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John Thompson

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Update: State Rep. Kent Williams to run for Carter Co. mayor

August 29th, 2013 11:05 am by John Thompson

Update: State Rep. Kent Williams to run for Carter Co. mayor

Kent Williams at his announcement Thursday (John Thompson/Johnson City Press)


ELIZABETHTON — Rep. Kent Williams announced Thursday morning that he will be a candidate for mayor of Carter County in the August 2014 General Election.



Williams has served as representative of the 4th House District for four terms in the General Assembly and was speaker of the House of Representatives for one term.



"Eight years is long enough to make that long drive to Nashville," Williams said of his decision not to seek a fifth term. "I want to stay closer to home, but I also want to stay active...I am still full of energy and want to serve."



Williams said he felt there is a problem in the county government with lack of cooperation.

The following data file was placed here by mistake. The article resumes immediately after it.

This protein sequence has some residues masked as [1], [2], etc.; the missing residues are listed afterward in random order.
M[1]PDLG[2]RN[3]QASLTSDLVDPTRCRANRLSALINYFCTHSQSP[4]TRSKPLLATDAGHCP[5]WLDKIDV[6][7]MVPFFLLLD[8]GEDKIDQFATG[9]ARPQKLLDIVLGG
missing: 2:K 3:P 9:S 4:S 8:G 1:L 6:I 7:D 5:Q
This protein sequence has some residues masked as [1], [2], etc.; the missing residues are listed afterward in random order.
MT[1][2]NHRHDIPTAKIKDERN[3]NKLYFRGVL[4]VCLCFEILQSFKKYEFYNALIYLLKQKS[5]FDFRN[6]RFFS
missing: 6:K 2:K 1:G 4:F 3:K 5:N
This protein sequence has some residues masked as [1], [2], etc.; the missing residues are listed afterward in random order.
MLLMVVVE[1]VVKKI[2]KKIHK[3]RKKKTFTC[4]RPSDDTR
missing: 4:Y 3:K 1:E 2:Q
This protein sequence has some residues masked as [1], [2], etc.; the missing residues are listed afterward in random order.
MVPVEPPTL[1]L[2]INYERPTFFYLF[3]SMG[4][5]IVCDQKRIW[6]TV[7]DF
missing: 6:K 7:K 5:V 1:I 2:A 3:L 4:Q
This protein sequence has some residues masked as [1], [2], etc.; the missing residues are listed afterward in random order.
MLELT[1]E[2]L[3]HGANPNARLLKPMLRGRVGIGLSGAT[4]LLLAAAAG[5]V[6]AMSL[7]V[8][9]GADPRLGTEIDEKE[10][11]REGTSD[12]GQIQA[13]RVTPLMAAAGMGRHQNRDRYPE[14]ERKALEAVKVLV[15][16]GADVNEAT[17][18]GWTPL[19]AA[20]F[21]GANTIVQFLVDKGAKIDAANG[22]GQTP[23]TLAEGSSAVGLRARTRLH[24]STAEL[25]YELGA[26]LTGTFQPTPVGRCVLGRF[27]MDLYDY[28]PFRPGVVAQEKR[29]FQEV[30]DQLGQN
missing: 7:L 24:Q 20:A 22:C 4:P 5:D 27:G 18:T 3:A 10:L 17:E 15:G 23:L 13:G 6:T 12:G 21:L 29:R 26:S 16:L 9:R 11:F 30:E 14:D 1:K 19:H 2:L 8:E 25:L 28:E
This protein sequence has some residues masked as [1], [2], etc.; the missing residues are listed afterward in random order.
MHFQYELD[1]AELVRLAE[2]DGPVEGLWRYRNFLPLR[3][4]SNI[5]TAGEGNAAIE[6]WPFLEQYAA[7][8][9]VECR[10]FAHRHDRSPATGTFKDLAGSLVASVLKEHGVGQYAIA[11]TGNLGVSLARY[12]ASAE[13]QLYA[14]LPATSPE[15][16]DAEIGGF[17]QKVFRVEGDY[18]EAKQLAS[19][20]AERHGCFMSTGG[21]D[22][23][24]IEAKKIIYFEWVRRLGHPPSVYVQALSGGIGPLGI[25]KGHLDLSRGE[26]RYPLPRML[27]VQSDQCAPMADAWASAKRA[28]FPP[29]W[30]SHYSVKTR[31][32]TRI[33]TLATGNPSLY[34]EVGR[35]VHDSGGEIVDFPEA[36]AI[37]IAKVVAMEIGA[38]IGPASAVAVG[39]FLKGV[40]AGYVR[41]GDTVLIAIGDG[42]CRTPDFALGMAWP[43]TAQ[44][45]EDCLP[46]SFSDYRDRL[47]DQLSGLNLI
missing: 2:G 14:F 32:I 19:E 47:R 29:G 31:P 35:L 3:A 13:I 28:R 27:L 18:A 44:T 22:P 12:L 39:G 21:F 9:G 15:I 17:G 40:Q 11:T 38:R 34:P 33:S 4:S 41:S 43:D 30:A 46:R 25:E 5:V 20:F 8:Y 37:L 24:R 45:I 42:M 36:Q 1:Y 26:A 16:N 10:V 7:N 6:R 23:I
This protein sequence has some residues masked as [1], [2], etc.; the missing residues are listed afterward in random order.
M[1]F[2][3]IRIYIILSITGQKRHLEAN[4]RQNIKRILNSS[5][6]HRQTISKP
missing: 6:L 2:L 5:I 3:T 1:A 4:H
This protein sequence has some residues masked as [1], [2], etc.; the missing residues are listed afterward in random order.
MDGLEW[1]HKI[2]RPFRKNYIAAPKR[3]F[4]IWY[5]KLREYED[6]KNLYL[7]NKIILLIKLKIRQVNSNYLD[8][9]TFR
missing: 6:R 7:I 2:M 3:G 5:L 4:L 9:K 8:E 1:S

"All that energy is being wasted in bickering and arguing. I have attended some of their meetings and it gets pretty nasty sometimes from both sides and from some of the citizens...When you have that problem, you lose focus and you are not accomplishing anything."



Williams said he felt he could bring a fresh start to the county government, especially when he expects to see about 12 to 14 new members elected to the County Commission next term.



"With all those new people, it is important to get off to a fresh start." He said his experience as speaker in the House in working with 49 Republicans members and 49 Democrats will help in getting business accomplished despite divided support.



"You have to provide leadership," Williams said. 



Williams said there are other problems in the county, especially the high property tax rate and the need to attract new private sector jobs. He said improving economic development in the county is the most important need.



He said growing the local economy "increases our tax base and remedies the budget situation."